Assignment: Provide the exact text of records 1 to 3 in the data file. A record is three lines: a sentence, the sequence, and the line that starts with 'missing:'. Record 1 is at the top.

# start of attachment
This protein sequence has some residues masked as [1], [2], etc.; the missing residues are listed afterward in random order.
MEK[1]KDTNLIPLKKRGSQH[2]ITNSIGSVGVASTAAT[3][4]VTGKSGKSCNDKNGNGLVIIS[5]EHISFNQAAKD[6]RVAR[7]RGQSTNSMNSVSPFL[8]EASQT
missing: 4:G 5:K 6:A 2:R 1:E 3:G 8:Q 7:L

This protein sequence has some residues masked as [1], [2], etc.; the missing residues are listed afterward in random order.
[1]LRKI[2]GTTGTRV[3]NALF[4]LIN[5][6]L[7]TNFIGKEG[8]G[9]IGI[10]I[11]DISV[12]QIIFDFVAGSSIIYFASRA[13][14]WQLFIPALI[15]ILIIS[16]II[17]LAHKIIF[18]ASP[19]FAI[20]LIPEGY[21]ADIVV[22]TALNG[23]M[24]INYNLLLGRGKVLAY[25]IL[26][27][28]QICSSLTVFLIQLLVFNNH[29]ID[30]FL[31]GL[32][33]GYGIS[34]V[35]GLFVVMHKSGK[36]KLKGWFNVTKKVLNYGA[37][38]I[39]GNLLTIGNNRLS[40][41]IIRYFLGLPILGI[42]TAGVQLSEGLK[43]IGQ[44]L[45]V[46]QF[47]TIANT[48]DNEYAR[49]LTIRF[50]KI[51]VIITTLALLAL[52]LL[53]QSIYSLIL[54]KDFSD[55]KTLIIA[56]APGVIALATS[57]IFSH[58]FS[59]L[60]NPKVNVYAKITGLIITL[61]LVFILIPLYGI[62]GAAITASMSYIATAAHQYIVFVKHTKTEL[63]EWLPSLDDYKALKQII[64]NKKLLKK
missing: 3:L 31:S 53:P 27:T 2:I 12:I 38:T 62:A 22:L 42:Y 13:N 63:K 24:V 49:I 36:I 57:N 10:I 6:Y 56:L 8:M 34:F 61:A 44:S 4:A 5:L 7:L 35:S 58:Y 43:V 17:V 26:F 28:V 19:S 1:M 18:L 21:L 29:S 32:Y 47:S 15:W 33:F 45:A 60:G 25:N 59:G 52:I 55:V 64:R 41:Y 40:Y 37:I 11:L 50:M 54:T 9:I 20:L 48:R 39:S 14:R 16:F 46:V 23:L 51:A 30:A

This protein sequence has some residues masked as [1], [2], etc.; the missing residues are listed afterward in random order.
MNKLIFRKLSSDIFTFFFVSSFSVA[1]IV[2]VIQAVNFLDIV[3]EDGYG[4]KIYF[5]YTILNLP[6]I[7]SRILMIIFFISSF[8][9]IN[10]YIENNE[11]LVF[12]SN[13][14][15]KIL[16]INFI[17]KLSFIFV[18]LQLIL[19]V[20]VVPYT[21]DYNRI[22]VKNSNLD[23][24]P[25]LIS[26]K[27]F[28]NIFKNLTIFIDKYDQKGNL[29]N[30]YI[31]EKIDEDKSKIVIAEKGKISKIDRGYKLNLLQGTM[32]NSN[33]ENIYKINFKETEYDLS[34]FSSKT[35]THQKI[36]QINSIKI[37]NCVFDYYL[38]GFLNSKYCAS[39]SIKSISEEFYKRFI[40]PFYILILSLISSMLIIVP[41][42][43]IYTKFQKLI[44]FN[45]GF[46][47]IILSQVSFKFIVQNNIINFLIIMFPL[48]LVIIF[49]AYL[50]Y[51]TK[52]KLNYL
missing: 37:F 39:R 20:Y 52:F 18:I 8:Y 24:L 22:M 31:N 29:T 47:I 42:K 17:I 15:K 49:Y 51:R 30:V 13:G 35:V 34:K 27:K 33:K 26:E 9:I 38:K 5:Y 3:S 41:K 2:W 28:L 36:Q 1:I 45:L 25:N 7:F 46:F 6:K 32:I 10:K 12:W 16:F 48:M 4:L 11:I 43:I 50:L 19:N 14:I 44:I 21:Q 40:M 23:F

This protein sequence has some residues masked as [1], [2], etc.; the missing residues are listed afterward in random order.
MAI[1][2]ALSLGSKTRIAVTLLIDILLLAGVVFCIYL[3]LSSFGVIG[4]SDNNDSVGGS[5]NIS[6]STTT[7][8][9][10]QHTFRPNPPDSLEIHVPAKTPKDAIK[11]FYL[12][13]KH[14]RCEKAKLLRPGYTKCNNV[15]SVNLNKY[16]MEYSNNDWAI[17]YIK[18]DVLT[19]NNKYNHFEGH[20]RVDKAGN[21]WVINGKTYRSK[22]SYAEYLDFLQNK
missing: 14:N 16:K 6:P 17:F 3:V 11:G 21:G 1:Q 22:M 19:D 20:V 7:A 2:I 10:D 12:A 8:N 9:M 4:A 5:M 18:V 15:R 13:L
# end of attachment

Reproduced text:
This protein sequence has some residues masked as [1], [2], etc.; the missing residues are listed afterward in random order.
MEK[1]KDTNLIPLKKRGSQH[2]ITNSIGSVGVASTAAT[3][4]VTGKSGKSCNDKNGNGLVIIS[5]EHISFNQAAKD[6]RVAR[7]RGQSTNSMNSVSPFL[8]EASQT
missing: 4:G 5:K 6:A 2:R 1:E 3:G 8:Q 7:L

This protein sequence has some residues masked as [1], [2], etc.; the missing residues are listed afterward in random order.
[1]LRKI[2]GTTGTRV[3]NALF[4]LIN[5][6]L[7]TNFIGKEG[8]G[9]IGI[10]I[11]DISV[12]QIIFDFVAGSSIIYFASRA[13][14]WQLFIPALI[15]ILIIS[16]II[17]LAHKIIF[18]ASP[19]FAI[20]LIPEGY[21]ADIVV[22]TALNG[23]M[24]INYNLLLGRGKVLAY[25]IL[26][27][28]QICSSLTVFLIQLLVFNNH[29]ID[30]FL[31]GL[32][33]GYGIS[34]V[35]GLFVVMHKSGK[36]KLKGWFNVTKKVLNYGA[37][38]I[39]GNLLTIGNNRLS[40][41]IIRYFLGLPILGI[42]TAGVQLSEGLK[43]IGQ[44]L[45]V[46]QF[47]TIANT[48]DNEYAR[49]LTIRF[50]KI[51]VIITTLALLAL[52]LL[53]QSIYSLIL[54]KDFSD[55]KTLIIA[56]APGVIALATS[57]IFSH[58]FS[59]L[60]NPKVNVYAKITGLIITL[61]LVFILIPLYGI[62]GAAITASMSYIATAAHQYIVFVKHTKTEL[63]EWLPSLDDYKALKQII[64]NKKLLKK
missing: 3:L 31:S 53:P 27:T 2:I 12:I 38:T 62:A 22:L 42:Y 13:N 63:K 24:V 49:I 36:I 57:N 10:I 6:Y 56:L 8:M 34:F 61:A 44:S 4:A 5:L 7:L 35:S 58:Y 43:V 17:V 26:F 28:V 19:S 1:M 18:L 21:L 29:S 32:Y 47:S 15:W 33:F 45:A 60:G 25:N 59:G 52:I 55:V 64:R 41:Y 40:Y 37:I 11:L 50:M 54:T 9:I 20:L 48:R 39:S 14:R 16:F 46:V 23:L 51:A 30:A

This protein sequence has some residues masked as [1], [2], etc.; the missing residues are listed afterward in random order.
MNKLIFRKLSSDIFTFFFVSSFSVA[1]IV[2]VIQAVNFLDIV[3]EDGYG[4]KIYF[5]YTILNLP[6]I[7]SRILMIIFFISSF[8][9]IN[10]YIENNE[11]LVF[12]SN[13][14][15]KIL[16]INFI[17]KLSFIFV[18]LQLIL[19]V[20]VVPYT[21]DYNRI[22]VKNSNLD[23][24]P[25]LIS[26]K[27]F[28]NIFKNLTIFIDKYDQKGNL[29]N[30]YI[31]EKIDEDKSKIVIAEKGKISKIDRGYKLNLLQGTM[32]NSN[33]ENIYKINFKETEYDLS[34]FSSKT[35]THQKI[36]QINSIKI[37]NCVFDYYL[38]GFLNSKYCAS[39]SIKSISEEFYKRFI[40]PFYILILSLISSMLIIVP[41][42][43]IYTKFQKLI[44]FN[45]GF[46][47]IILSQVSFKFIVQNNIINFLIIMFPL[48]LVIIF[49]AYL[50]Y[51]TK[52]KLNYL
missing: 37:F 39:R 20:Y 52:F 18:I 8:Y 24:L 22:M 31:N 29:T 47:I 42:K 17:I 15:K 49:Y 51:R 30:V 13:G 35:V 34:K 27:K 33:K 26:E 9:I 38:K 5:Y 3:S 41:K 2:W 28:L 36:Q 1:I 45:L 25:N 7:F 46:F 6:K 32:I 10:K 12:W 16:F 48:M 4:L 11:I 43:I 50:L 19:N 14:I 44:I 21:Q 40:M 23:F